Having inventor genes runs in the Gras family. Seaton Gras’s father, Ranulf Gras, had a career with NASA that culminated in the 1969 Apollo landing in the moon. He designed the navigation base supporting the structural component of the navigation gear for the spacecraft, which made it possible not only for the astronauts to make it to the moon, but also to re-enter the earth’s atmosphere and find their way back home. Ranulf Gras left his career at its peak, and decided he would take his family for the trip of a lifetime—sailing around the world. In the Spring of 1969, he bought an all-wood, 60-foot long sailboat, the Merry Maiden and embarked on a voyage that would last for five years and eight months.
As someone who has lived and thrived through every phase of owning a business, Seaton Gras is committed to helping startups startup. He wants to reduce the 80% failure rate. According to Gras, “A majority of businesses fail from lack of support. The prevailing theory is if the startup raises enough money, then everything gets solved but many companies that are fully-funded still fail because they have the wrong ingredients. Aside from getting funding, businesses need to have a solid way to recruit new IT, marketing, accounting and organizational talent, and most importantly, they need to gain solid customer traction.”
You can’t build a business in a silo. Entrepreneurs who go at it alone are often met with a certain and untimely business death. Young entrepreneurs are often pressured to show a profitable return too soon. SURF creates a supportive environment for entrepreneurs to take the time they need to grow and flourish. Gras likens the growth of a new business to a tree. “A lot of things can kill the tree: drought, accident or if it’s cut down too soon. It takes a long time before the tree is solid and strong.”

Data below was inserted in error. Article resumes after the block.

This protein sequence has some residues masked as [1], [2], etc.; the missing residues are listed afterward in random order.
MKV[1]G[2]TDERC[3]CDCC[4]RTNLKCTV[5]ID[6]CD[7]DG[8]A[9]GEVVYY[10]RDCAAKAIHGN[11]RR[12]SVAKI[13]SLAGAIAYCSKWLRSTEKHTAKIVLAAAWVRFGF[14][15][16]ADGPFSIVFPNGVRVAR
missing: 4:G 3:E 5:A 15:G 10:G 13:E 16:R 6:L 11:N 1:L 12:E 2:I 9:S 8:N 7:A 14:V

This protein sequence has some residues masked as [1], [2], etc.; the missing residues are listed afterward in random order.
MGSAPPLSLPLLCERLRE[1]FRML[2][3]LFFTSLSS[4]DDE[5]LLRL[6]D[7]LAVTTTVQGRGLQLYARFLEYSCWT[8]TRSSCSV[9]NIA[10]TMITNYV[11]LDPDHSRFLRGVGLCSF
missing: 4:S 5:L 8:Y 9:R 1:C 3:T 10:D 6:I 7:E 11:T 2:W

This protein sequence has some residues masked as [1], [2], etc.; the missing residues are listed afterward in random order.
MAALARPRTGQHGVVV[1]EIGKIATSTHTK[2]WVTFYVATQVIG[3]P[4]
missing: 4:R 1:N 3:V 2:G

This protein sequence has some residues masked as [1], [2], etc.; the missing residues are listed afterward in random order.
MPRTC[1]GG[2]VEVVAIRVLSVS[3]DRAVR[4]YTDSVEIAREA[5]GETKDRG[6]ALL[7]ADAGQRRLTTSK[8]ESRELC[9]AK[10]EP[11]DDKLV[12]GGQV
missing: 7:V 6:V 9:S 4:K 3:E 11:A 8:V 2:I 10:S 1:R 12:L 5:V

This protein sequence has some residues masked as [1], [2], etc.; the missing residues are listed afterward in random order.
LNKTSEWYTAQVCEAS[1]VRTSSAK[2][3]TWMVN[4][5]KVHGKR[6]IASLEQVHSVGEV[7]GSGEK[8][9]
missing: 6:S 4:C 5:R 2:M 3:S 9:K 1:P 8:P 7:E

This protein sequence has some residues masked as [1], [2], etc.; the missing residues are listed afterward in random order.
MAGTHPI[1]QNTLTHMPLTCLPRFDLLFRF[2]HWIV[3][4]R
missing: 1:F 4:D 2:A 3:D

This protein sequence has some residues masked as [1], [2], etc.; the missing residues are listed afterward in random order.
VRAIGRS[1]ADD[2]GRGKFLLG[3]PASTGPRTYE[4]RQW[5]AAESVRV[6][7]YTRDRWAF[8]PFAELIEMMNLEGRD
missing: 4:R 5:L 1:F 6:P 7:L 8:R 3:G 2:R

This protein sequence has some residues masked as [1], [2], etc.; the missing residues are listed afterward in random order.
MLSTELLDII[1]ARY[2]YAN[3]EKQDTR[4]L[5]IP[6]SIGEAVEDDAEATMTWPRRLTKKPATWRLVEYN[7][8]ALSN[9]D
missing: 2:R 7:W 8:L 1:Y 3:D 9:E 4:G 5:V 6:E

Seven years ago, Seaton Gras and his colleagues were meeting in the library located upstairs at the Center for Wooden Boats. Coincidentally, the Merry Maiden, the boat which Gras first sailed the waves around the world was docked there. Now SURF is expanding on an international scale. The incubator has established exchange programs with students and entrepreneurs in France, Vancouver, B.C., Japan and Mexico, to name a few. And SURF doesn’t just support startups. Large entrepreneurial companies that are expanding to Seattle, including Joyent, Sito Mobile, Nutanix, Snapchat, Avalara, and Author-IT, have established satellite offices at SURF.
When Seaton Gras turned nineteen, he considered going to college but instead returned to the surf. That time his trip around the world lasted almost seven years. For good measure, when he was young, his propensity to tinker helped him to make a living by working on boats. In a curious way, SURF is much more than a business, a physical office space or even an entrepreneurial mindset, SURF is Seaton Gras’s destiny. If you’re an entrepreneur, it might be your destiny too. Etymologically speaking, no one is too sure how the word surf came to be in the first place. One thing is certain: SURF Incubator helps to give life to innovative startups so they can startup really fast and enjoy a safe passage to potential prosperity!